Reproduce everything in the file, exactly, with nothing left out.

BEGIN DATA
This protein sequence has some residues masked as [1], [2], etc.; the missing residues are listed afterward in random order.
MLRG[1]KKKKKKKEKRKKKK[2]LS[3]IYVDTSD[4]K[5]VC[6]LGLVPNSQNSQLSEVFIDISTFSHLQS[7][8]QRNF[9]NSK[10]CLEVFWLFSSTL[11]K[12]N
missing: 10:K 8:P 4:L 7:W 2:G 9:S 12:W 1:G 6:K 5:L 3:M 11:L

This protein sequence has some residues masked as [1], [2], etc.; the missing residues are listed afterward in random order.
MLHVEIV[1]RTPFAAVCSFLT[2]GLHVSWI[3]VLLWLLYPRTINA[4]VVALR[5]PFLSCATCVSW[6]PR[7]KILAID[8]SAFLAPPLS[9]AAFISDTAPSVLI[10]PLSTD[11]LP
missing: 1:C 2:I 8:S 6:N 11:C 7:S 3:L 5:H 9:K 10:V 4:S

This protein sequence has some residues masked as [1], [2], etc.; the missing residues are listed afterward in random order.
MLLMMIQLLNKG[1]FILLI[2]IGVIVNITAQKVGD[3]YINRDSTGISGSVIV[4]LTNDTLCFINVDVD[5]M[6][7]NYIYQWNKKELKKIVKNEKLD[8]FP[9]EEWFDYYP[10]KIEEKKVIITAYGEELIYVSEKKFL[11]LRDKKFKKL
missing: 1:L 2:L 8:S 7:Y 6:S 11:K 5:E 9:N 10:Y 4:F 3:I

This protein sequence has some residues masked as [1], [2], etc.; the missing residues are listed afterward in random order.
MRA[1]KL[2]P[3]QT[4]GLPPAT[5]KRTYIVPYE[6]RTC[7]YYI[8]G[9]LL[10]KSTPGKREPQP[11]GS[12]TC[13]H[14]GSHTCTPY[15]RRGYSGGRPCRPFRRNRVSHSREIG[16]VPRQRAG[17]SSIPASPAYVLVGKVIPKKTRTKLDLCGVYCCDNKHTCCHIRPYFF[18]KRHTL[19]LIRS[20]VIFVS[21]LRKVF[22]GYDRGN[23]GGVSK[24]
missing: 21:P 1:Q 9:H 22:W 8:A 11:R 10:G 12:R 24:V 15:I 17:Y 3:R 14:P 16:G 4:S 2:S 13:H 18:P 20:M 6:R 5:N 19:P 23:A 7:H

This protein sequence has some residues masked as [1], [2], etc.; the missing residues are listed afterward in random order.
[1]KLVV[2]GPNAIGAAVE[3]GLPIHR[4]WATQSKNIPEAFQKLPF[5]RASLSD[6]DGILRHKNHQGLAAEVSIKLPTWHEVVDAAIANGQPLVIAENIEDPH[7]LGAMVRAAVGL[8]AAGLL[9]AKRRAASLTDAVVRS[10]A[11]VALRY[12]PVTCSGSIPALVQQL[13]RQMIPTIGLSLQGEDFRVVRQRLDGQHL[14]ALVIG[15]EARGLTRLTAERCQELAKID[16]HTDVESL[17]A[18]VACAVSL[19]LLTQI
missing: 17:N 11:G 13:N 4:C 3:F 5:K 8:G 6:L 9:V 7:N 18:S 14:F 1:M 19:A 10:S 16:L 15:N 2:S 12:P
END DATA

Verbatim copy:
This protein sequence has some residues masked as [1], [2], etc.; the missing residues are listed afterward in random order.
MLRG[1]KKKKKKKEKRKKKK[2]LS[3]IYVDTSD[4]K[5]VC[6]LGLVPNSQNSQLSEVFIDISTFSHLQS[7][8]QRNF[9]NSK[10]CLEVFWLFSSTL[11]K[12]N
missing: 10:K 8:P 4:L 7:W 2:G 9:S 12:W 1:G 6:K 5:L 3:M 11:L

This protein sequence has some residues masked as [1], [2], etc.; the missing residues are listed afterward in random order.
MLHVEIV[1]RTPFAAVCSFLT[2]GLHVSWI[3]VLLWLLYPRTINA[4]VVALR[5]PFLSCATCVSW[6]PR[7]KILAID[8]SAFLAPPLS[9]AAFISDTAPSVLI[10]PLSTD[11]LP
missing: 1:C 2:I 8:S 6:N 11:C 7:S 3:L 5:H 9:K 10:V 4:S

This protein sequence has some residues masked as [1], [2], etc.; the missing residues are listed afterward in random order.
MLLMMIQLLNKG[1]FILLI[2]IGVIVNITAQKVGD[3]YINRDSTGISGSVIV[4]LTNDTLCFINVDVD[5]M[6][7]NYIYQWNKKELKKIVKNEKLD[8]FP[9]EEWFDYYP[10]KIEEKKVIITAYGEELIYVSEKKFL[11]LRDKKFKKL
missing: 1:L 2:L 8:S 7:Y 6:S 11:K 5:E 9:N 10:Y 4:F 3:I

This protein sequence has some residues masked as [1], [2], etc.; the missing residues are listed afterward in random order.
MRA[1]KL[2]P[3]QT[4]GLPPAT[5]KRTYIVPYE[6]RTC[7]YYI[8]G[9]LL[10]KSTPGKREPQP[11]GS[12]TC[13]H[14]GSHTCTPY[15]RRGYSGGRPCRPFRRNRVSHSREIG[16]VPRQRAG[17]SSIPASPAYVLVGKVIPKKTRTKLDLCGVYCCDNKHTCCHIRPYFF[18]KRHTL[19]LIRS[20]VIFVS[21]LRKVF[22]GYDRGN[23]GGVSK[24]
missing: 21:P 1:Q 9:H 22:W 8:A 11:R 10:G 12:R 24:V 15:I 17:Y 3:R 14:P 16:G 4:S 2:S 13:H 18:P 20:M 6:R 5:N 19:P 23:A 7:H

This protein sequence has some residues masked as [1], [2], etc.; the missing residues are listed afterward in random order.
[1]KLVV[2]GPNAIGAAVE[3]GLPIHR[4]WATQSKNIPEAFQKLPF[5]RASLSD[6]DGILRHKNHQGLAAEVSIKLPTWHEVVDAAIANGQPLVIAENIEDPH[7]LGAMVRAAVGL[8]AAGLL[9]AKRRAASLTDAVVRS[10]A[11]VALRY[12]PVTCSGSIPALVQQL[13]RQMIPTIGLSLQGEDFRVVRQRLDGQHL[14]ALVIG[15]EARGLTRLTAERCQELAKID[16]HTDVESL[17]A[18]VACAVSL[19]LLTQI
missing: 17:N 11:G 13:N 4:C 3:F 5:K 8:G 6:L 9:V 7:N 18:S 14:F 1:M 19:A 10:S 16:L 15:N 2:S 12:P